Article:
I was a Virgin when I went to DE-Troit. I don't mean that physically. I mean that from a business perspective. When I was a Manager in DE-Troit, I had to learn a whole new style. I had to learn an entirely new perspective. What I thought was rude wasn't rude. What I thought was business wasn't business. I grew up in la-la America. Sweet. Docile. Naïve.

In DE-Troit, however, this was the REAL America. People Argued. People Fought. People Differed in Opinion. People were Rich. People were Poor. Some people had power. Some people had none. We in Sales and Service treated Everyone the Same but we didn't take Guff from Anyone. But, we did need to know our Facts. We did need to stand up for ourselves. No more cow-towing or kissing anyone's Ass.

Where My Dad taught me so much discipline about completing my Education, maintaining a Hard Work ethic and a realistic view of being a Minority in America, what he Didn't Teach Me was the day to day reality of how to succeed in Business in America. Working in DE-Troit taught me this.

As I said, DE-Troit was ALIVE! Everything -- EVERYTHING happened in DE-Troit. Even going to lunch was an adventure. A few of us Managers went out to lunch every day. There was a little deli across the street with the best Hamburgers in the world. There were several downtown restaurants. And some of them in Windsor, which was just across the Bridge. Sometimes, we all went to Tiger Stadium together. We were all beautiful, young girls. We sat close to the dugout. The players always sought us out as we pleaded for their autographs.  I remember the famous 3rd baseman Aurelio Rodriguez, who NEVER signed autographs for anyone, signed my book. My girlfriends who frequented the park were in awe. He was so nice and polite to me. However, when I showed my future husband his autograph, somehow my autograph disappeared.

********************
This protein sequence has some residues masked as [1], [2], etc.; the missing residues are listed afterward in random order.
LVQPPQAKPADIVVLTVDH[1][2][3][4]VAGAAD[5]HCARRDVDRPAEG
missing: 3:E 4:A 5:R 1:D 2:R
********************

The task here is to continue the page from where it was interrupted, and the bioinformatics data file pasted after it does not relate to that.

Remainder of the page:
I found a wonderful apartment on 8 mile. Every other weekend, I drove back to Lansing to visit my boyfriend (future husband).

While I was in DE-Troit, my boyfriend decided that he couldn't stand me being so far away from him, so he asked me to marry him. I accepted. I was able to get a transfer back to Lansing, and we married the following August.

I always think fondly of Detroit.

I'm going to write more about Detroit because I have so many fond memories of the city.
I've been studying the impacts of the so-called bankruptcy and the plans being put in place by the Republican Governor. I think he is wrong. I will explain why in my next blog about this topic.

1 comment:

Brent C. Kryda said...

Thanks, Dee. It's nice to see some love for a city that the rest of the world looks at as a fascinating news item akin to a circus act to jeer at. Of interest to you is the fact that Detroit has one of the oldest Mexican-American communities in the country outside of the border states. Detroit remains one of the key points of entry to Canada for Pan- North American trade by rail and truck. As a Canadian-American living in the area, I am very concerned with the road the city seems to be set on and will as such look forward to your next post.